Donald Trump's 187 Minutes of Inaction To Be Key Focus of Jan. 6 Hearing

The House Select Committee investigating the January 6 attack will hold its eighth public hearing on Thursday, with the latest presentation focusing on Donald Trump's inaction during the Capitol riot.

The latest hearing, which will take place from 8 p.m. Eastern Time, will look at the 187 minutes between the former president's speech at the Ellipse and him telling his supporters to end the riot, the majority of which he spent in the White House watching the insurrection unfold.

During this time, Trump is said to have resisted repeated calls from members of his inner circle to urge his supporters to stop the attack—including from his own daughter Ivanka Trump—before eventually issuing a video statement from the Rose Garden telling the rioters to go home.

The panel are hoping to suggest that Trump's inaction for more than three hours while the attack was taking place amounted to a dereliction of duty and a violation of his oath of office.

Donald Trump January 6
US President Donald Trump arrives to speak to supporters from The Ellipse near the White House on January 6, 2021, in Washington, DC. - Thousands of Trump supporters, fueled by his spurious claims of voter fraud, flooded the nation's capital protesting the expected certification of Joe Biden's White House victory by the US Congress. Getty

"This is what he wanted to happen," Rep. Elaine Luria, the Virginia Democrat who will lead Thursday's hearing alongside GOP Illinois congressman Adam Kinzinger, told The Washington Post.

"You might have earlier on said, 'Was he incompetent? Was he someone who freezes in a moment when they can't react to something? Or was it exactly what he wanted to have happened?'

Luria added that watching the insurrection unfold was part of Trump's plan on January 6, and it "wasn't until he realized that it was not going to be successful" that he finally spoke out.

Speaking to CBS's Face the Nation, Kinzinger said Thursday's hearing will "open people's eyes in a big way," regarding Trump's behavior on January 6.

"The reality is, I'll give you this preview, the president didn't do very much but gleefully watch television during this time frame," Kinzinger said.

Two ex-White House officials from the Trump administration are confirmed to give live testimony on Thursday—former deputy press secretary Sarah Matthews and former deputy national security adviser Matthew Pottinger.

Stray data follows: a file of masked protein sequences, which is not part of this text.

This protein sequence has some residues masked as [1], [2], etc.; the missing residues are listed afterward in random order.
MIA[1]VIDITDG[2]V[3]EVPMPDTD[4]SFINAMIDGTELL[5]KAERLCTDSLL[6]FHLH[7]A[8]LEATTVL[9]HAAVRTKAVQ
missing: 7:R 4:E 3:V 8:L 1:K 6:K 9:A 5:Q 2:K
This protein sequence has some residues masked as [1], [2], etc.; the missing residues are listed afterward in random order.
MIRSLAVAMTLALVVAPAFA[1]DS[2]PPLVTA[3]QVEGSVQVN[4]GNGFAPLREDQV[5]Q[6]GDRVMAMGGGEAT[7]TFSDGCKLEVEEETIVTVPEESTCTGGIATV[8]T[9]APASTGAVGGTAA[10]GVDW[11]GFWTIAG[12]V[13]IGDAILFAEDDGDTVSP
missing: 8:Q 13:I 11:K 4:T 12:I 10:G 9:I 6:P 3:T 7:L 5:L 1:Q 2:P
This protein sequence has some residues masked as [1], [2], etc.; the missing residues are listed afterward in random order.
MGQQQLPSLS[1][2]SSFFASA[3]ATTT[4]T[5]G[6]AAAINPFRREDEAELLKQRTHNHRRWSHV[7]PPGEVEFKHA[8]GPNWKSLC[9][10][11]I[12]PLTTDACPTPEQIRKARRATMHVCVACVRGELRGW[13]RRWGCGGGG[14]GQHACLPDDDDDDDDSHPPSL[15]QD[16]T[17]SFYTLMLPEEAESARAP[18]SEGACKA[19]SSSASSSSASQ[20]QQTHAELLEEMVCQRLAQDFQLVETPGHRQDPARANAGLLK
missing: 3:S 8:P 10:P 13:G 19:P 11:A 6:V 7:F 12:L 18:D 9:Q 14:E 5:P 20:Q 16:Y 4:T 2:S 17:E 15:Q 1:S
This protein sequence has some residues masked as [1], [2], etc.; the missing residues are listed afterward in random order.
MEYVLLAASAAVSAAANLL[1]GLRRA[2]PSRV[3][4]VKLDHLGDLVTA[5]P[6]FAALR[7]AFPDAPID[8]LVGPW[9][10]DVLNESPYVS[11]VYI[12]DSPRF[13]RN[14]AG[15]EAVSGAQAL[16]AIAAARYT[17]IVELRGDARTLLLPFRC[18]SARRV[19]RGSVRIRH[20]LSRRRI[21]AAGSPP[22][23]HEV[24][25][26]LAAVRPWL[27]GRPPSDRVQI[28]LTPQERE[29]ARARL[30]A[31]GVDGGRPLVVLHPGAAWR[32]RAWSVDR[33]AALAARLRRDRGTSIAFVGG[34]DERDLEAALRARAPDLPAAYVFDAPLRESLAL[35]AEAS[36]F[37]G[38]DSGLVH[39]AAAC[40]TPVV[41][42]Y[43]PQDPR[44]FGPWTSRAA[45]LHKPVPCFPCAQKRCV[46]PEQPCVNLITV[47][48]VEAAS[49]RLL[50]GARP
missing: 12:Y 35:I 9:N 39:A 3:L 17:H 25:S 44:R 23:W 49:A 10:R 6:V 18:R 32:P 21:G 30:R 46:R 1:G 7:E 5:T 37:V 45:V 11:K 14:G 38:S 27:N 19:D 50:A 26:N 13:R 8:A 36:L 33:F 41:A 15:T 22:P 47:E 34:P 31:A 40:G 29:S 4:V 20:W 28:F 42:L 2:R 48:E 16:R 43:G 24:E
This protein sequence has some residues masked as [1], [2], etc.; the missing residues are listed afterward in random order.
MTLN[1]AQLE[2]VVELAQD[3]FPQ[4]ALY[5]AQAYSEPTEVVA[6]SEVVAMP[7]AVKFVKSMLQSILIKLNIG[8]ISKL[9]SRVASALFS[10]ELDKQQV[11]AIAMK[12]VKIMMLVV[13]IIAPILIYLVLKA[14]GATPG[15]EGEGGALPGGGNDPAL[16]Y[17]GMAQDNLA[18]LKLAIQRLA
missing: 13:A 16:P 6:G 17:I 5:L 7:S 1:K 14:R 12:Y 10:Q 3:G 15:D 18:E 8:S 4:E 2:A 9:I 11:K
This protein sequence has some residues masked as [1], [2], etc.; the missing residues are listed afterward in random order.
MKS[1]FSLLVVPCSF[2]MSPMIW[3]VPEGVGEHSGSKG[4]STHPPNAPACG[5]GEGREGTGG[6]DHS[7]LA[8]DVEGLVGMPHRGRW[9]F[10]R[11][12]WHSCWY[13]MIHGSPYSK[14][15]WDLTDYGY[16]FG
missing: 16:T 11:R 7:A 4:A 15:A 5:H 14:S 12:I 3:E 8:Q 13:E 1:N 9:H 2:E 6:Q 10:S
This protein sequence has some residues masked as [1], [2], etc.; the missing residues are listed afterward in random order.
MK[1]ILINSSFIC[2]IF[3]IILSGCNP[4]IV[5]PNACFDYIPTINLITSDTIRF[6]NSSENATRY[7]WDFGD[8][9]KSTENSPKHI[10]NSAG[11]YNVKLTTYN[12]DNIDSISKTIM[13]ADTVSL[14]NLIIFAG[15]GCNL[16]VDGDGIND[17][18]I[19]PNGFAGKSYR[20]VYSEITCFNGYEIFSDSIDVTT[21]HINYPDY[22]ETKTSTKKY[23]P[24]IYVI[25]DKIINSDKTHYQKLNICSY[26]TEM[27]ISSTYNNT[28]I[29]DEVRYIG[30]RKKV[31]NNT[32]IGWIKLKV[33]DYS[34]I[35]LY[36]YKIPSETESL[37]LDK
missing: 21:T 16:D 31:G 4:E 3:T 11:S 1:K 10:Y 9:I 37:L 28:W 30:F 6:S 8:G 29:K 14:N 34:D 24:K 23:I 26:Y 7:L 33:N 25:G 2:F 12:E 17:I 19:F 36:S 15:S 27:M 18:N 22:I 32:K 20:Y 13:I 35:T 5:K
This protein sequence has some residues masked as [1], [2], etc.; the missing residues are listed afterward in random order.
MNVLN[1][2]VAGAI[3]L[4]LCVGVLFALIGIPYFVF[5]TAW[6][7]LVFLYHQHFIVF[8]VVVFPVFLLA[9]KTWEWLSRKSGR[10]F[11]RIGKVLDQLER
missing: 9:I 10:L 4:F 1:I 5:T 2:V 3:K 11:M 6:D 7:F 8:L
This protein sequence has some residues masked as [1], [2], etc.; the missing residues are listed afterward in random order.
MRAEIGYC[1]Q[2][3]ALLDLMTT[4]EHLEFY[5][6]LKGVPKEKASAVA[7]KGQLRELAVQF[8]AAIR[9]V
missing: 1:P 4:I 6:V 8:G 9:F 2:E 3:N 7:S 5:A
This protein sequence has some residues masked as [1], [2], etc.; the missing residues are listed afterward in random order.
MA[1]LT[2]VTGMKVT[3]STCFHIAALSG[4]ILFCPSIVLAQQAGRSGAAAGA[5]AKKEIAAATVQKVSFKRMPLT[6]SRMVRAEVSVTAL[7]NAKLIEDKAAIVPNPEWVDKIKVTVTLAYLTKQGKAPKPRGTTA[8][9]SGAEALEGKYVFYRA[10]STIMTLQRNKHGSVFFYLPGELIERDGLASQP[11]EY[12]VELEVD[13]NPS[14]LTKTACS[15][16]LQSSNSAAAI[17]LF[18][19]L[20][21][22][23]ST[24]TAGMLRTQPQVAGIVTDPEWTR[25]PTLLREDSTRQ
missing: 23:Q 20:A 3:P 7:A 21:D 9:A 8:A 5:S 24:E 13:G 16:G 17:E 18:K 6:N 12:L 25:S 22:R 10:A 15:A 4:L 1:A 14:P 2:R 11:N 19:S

Matthews and Pottinger resigned from their roles in the wake of January 6, and have been critical of Trump since.

Both are expected to discuss the tweet Trump sent at 2:24 p.m. on January 6 2021 in which he attacked Mike Pence for not having the "courage to do what should have been done" and stop the 2020 Election results being certified during the former president's purely ceremonial role as presiding officer of the Senate.

Trump is alleged to have sent the tweet 10 minutes after being told that Pence had been removed from the chamber floor for his own safety as the rioters broke into the Capitol.

The House Committee had already detailed how Trump was aware that some of his supporters were armed on January 6, but still wanted them to march to the Capitol after his "fight like hell" speech at the Ellipse.

During the rioting, the mob could be heard chanting "hang Mike Pence" in the building's corridors.

Thursday's hearing is also expected to show further clips of recorded testimony from former White House counsel Pat Cipollone.

Cipollone, seen as one of the key witnesses in the January 6 investigation, frequently pushed back at Trump's attempts to overturn the election and is said to have expressed fears to former White House aide Cassidy Hutchinson that the administration would be "charged with every crime imaginable" if Trump joined his supporters at the Capitol.

According to The Post, the hearing will play testimony from Cipollone detailing how Trump refused to read from prepared remarks while recording his January 6 message at the Rose Garden telling his supporters to go home, and added the line, "We love you. You're very special," himself.

Thursday's hearing is scheduled as the final live presentation of evidence from the panel, though at least one more is expected around the release of its report sometime in the fall.

The panel said more hearings could be announced as the investigation continues, with the committee recently issuing a subpoena to the Secret Service requesting text messages sent on January 5 and 6 that were said to have been deleted.